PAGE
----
“Superwoman”—you may have heard the term before. I’m not referring to a female superhero in full-body spandex and a cape, but the oft-used term to describe the modern woman attempting to balance all aspects of her life—a full-time career while being a mother, wife, etc.—all while maintaining her sanity.
As a woman with a career, I’ve given this term some thought. Granted, I have a few years to go before I plan on having kids, so there's some time to practice my juggling skills. In the past when I’ve thought about this “superwoman” concept, I’ve envisioned a stereotype. The beautiful woman in a sharp-looking suit, briefcase in one hand, a child’s hand in the other, strolling down a busy city street fully in control of the million items on her to-do list—no problem, piece of cake.
After reading a recent article in the Archives of Surgery, a JAMA/Archives journal, though, my idea of this balancing act has changed a bit as my vision shifts from this flashy business woman to a woman in surgical scrubs, scalpel in hand.
According to the article, a recent questionnaire of board-certified male and female surgeons shows women are increasingly entering the surgical profession. The majority of both men and women surgeons say if they could choose to be a surgeon again, they would.
However, the results also reveal woman surgeons may have different views on how their career affects their personal life. According to the study:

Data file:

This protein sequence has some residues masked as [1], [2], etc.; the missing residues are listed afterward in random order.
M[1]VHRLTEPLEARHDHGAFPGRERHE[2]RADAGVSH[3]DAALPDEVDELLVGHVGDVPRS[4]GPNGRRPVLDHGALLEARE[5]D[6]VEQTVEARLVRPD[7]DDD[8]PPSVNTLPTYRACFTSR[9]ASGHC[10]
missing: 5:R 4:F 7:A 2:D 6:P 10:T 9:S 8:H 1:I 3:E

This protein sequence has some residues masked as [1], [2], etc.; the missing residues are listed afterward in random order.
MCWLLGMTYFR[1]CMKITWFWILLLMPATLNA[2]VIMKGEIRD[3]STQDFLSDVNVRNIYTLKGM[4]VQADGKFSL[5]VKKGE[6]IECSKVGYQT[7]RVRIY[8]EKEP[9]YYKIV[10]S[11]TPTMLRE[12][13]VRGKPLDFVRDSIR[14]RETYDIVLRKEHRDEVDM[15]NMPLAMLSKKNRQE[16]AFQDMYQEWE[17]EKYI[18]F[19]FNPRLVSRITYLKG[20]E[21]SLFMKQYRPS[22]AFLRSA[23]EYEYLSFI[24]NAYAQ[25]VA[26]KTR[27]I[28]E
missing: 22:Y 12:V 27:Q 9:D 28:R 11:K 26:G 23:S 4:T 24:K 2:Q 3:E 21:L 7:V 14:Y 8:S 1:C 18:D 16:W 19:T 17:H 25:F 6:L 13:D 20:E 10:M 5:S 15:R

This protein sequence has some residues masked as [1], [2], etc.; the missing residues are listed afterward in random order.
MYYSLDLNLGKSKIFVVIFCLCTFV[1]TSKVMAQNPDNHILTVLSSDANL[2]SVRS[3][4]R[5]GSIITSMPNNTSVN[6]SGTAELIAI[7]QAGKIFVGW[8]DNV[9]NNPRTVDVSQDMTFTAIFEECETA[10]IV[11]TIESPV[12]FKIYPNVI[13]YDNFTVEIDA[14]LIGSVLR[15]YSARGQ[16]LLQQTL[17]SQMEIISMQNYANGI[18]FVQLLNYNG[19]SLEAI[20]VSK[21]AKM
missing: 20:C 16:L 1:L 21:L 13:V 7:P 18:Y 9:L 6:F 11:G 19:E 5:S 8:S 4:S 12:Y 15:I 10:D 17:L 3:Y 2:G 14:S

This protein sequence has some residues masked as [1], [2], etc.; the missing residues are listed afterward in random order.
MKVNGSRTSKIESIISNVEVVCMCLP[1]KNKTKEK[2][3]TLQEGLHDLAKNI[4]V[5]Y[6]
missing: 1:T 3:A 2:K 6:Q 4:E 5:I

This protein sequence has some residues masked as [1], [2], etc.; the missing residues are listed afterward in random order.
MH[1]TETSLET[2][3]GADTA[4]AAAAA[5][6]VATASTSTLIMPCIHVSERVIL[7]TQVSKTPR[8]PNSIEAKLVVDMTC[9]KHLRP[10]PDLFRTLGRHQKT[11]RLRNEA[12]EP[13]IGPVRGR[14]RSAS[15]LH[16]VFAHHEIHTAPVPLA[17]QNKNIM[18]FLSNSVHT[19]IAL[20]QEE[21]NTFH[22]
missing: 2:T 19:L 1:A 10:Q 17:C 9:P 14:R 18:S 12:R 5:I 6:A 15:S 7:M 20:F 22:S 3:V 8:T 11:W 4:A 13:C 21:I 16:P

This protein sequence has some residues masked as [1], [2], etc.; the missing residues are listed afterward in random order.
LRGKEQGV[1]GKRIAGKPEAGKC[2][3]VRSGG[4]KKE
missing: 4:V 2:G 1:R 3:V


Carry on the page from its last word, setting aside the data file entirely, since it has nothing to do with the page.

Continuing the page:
- Both men and women surgeons felt they worked too many hours—men reporting to work 65 hours per week, while women reported working 60 hours. Both men and women, on average, reported 50 hours per week of work would be ideal.
- Meanwhile, women surgeons were more likely to favor part-time work than their male counterparts.
- Women surgeons were more likely to have children later in life or not at all than male surgeons.
- Finally, women surgeons felt maternity leave and a childcare facility at work was important, more so than male surgeons.
Looking at these findings, it seems that while the majority of women surgeons love what they do, they may also feel they sacrifice aspects of their personal life for their profession. Being a surgeon is a demanding career involving long, often irregular hours, not to mention years of training. It adds yet another dimension to the balancing act between work and personal life.
Do women have to choose—surgeon or mom? Absolutely not, and this study confirms it. The fact that most woman surgeons say they’d do it all over again if they could shows most female surgeons either choose being a surgeon over a mom, but are ok with it, or do both and find a way to make it work.
However, these findings do suggest that as more women choose to become surgeons, the surgical profession could undergo some changes. The article suggests issues such as establishing standard maternity leave policy for surgeons, placing a childcare service in the workplace and providing options for alternative or part-time work hours are ways in which an increased number of women surgeons could shape the surgical professional in the future.
Surgeons undoubtedly have incredible responsibility associated with their jobs as well as unmatched dedication. They are saving lives, and that, to an extent, makes them superheroes in its own right. However, they’re also individuals with a family and a life outside of their career. The more the surgical profession allows for that balance, the better quality of care these surgeons—both women and men—will be able to provide.
Are you a woman surgeon playing superwoman? I'd love to hear about your experiences. Email Amanda.McGowan@advantagemedia.com